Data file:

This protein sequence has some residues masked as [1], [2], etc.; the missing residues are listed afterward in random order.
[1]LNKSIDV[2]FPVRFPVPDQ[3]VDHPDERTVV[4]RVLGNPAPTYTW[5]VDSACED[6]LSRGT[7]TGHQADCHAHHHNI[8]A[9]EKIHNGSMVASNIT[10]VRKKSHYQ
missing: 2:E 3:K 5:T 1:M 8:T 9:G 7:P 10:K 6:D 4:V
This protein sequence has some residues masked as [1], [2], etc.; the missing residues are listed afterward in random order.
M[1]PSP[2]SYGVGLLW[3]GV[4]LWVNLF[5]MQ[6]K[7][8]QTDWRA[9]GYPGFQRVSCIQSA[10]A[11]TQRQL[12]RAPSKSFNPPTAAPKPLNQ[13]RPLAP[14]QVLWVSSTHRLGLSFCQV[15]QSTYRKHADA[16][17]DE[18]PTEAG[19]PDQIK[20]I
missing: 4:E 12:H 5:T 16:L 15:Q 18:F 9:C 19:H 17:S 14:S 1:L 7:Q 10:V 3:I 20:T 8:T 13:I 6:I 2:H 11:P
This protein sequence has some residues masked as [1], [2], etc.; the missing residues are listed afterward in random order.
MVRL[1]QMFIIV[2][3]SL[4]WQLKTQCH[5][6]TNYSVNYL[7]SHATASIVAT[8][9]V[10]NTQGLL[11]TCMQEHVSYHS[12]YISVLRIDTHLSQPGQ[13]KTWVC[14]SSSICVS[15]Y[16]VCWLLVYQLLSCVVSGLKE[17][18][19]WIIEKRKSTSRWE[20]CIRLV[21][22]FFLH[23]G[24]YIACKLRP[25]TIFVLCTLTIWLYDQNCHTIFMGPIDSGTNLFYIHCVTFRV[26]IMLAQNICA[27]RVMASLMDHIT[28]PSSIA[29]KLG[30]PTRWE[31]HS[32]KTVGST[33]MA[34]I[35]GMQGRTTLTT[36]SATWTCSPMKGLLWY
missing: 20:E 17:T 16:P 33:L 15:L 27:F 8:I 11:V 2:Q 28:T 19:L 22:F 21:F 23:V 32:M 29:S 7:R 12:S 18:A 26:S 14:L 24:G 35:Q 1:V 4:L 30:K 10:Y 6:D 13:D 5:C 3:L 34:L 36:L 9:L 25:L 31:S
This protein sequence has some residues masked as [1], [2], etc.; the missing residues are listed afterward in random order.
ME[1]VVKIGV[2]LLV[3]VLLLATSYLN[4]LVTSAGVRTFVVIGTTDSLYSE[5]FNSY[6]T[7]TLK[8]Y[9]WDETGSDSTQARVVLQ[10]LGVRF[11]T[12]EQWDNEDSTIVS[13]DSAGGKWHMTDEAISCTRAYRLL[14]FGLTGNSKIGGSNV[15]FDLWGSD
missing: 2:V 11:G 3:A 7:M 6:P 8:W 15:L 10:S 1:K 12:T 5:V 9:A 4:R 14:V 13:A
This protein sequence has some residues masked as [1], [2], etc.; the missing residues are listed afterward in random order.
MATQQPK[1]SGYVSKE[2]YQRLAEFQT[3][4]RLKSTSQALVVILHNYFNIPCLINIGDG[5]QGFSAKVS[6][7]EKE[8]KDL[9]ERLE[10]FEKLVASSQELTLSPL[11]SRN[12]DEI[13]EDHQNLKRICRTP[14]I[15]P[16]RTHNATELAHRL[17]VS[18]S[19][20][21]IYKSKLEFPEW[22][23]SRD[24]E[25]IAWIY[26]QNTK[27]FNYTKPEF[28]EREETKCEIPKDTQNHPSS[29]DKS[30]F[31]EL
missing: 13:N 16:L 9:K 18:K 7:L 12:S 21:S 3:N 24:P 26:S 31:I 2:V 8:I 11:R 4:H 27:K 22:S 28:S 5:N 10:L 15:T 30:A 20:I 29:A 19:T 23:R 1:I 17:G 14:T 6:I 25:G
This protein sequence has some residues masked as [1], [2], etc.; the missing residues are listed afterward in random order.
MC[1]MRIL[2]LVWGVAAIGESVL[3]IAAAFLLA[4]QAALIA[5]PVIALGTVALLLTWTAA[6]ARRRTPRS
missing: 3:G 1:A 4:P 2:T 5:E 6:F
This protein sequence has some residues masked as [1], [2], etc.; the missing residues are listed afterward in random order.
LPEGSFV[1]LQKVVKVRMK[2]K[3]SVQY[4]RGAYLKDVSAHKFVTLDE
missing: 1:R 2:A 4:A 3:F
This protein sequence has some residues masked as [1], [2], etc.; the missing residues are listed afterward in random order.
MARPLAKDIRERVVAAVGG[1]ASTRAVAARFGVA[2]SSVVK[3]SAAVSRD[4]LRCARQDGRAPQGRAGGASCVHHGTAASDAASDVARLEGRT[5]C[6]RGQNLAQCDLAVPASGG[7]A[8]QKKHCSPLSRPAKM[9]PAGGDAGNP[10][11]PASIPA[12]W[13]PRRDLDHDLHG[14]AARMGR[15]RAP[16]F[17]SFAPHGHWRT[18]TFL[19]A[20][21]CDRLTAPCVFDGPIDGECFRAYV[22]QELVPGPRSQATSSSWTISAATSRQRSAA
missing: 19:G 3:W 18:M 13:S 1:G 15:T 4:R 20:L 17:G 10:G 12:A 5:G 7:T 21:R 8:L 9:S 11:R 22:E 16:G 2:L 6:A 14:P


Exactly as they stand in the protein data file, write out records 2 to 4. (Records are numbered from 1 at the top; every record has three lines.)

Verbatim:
This protein sequence has some residues masked as [1], [2], etc.; the missing residues are listed afterward in random order.
M[1]PSP[2]SYGVGLLW[3]GV[4]LWVNLF[5]MQ[6]K[7][8]QTDWRA[9]GYPGFQRVSCIQSA[10]A[11]TQRQL[12]RAPSKSFNPPTAAPKPLNQ[13]RPLAP[14]QVLWVSSTHRLGLSFCQV[15]QSTYRKHADA[16][17]DE[18]PTEAG[19]PDQIK[20]I
missing: 4:E 12:H 5:T 16:L 15:Q 18:F 9:C 19:H 17:S 14:S 1:L 7:Q 10:V 3:I 20:T 8:T 13:I 6:I 2:H 11:P
This protein sequence has some residues masked as [1], [2], etc.; the missing residues are listed afterward in random order.
MVRL[1]QMFIIV[2][3]SL[4]WQLKTQCH[5][6]TNYSVNYL[7]SHATASIVAT[8][9]V[10]NTQGLL[11]TCMQEHVSYHS[12]YISVLRIDTHLSQPGQ[13]KTWVC[14]SSSICVS[15]Y[16]VCWLLVYQLLSCVVSGLKE[17][18][19]WIIEKRKSTSRWE[20]CIRLV[21][22]FFLH[23]G[24]YIACKLRP[25]TIFVLCTLTIWLYDQNCHTIFMGPIDSGTNLFYIHCVTFRV[26]IMLAQNICA[27]RVMASLMDHIT[28]PSSIA[29]KLG[30]PTRWE[31]HS[32]KTVGST[33]MA[34]I[35]GMQGRTTLTT[36]SATWTCSPMKGLLWY
missing: 20:E 17:T 16:P 33:L 15:L 27:F 8:I 11:V 2:Q 28:T 19:L 22:F 21:F 23:V 32:M 29:S 7:R 12:S 18:A 26:S 14:L 24:G 35:Q 1:V 4:L 30:K 10:Y 6:D 13:D 5:C 3:L 34:L 36:L 9:L 25:L 31:S
This protein sequence has some residues masked as [1], [2], etc.; the missing residues are listed afterward in random order.
ME[1]VVKIGV[2]LLV[3]VLLLATSYLN[4]LVTSAGVRTFVVIGTTDSLYSE[5]FNSY[6]T[7]TLK[8]Y[9]WDETGSDSTQARVVLQ[10]LGVRF[11]T[12]EQWDNEDSTIVS[13]DSAGGKWHMTDEAISCTRAYRLL[14]FGLTGNSKIGGSNV[15]FDLWGSD
missing: 2:V 11:G 3:A 7:M 6:P 8:W 15:L 10:S 1:K 12:T 5:V 9:A 4:R 14:V 13:A